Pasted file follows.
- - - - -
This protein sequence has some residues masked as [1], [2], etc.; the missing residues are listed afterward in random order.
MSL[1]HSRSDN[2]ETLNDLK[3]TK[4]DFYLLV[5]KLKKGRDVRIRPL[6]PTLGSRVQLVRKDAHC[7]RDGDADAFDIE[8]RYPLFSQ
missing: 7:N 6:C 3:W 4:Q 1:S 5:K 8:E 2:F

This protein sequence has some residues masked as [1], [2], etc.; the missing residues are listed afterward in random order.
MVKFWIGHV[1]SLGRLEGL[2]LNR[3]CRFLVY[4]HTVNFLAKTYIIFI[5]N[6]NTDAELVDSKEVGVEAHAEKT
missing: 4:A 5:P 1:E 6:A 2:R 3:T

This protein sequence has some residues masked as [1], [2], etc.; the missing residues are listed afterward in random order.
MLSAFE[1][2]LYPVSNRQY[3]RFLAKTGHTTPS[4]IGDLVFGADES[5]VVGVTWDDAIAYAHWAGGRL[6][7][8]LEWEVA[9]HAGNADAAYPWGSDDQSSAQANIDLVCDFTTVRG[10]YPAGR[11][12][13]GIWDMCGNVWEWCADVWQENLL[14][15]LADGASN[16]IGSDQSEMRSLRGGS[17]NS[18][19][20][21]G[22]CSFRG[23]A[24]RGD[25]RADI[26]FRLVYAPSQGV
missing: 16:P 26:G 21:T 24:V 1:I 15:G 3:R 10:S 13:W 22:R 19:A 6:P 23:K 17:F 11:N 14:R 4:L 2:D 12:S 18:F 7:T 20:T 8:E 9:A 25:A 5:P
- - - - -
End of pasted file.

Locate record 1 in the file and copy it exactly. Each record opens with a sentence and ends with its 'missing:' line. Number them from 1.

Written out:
This protein sequence has some residues masked as [1], [2], etc.; the missing residues are listed afterward in random order.
MSL[1]HSRSDN[2]ETLNDLK[3]TK[4]DFYLLV[5]KLKKGRDVRIRPL[6]PTLGSRVQLVRKDAHC[7]RDGDADAFDIE[8]RYPLFSQ
missing: 7:N 6:C 3:W 4:Q 1:S 5:K 8:E 2:F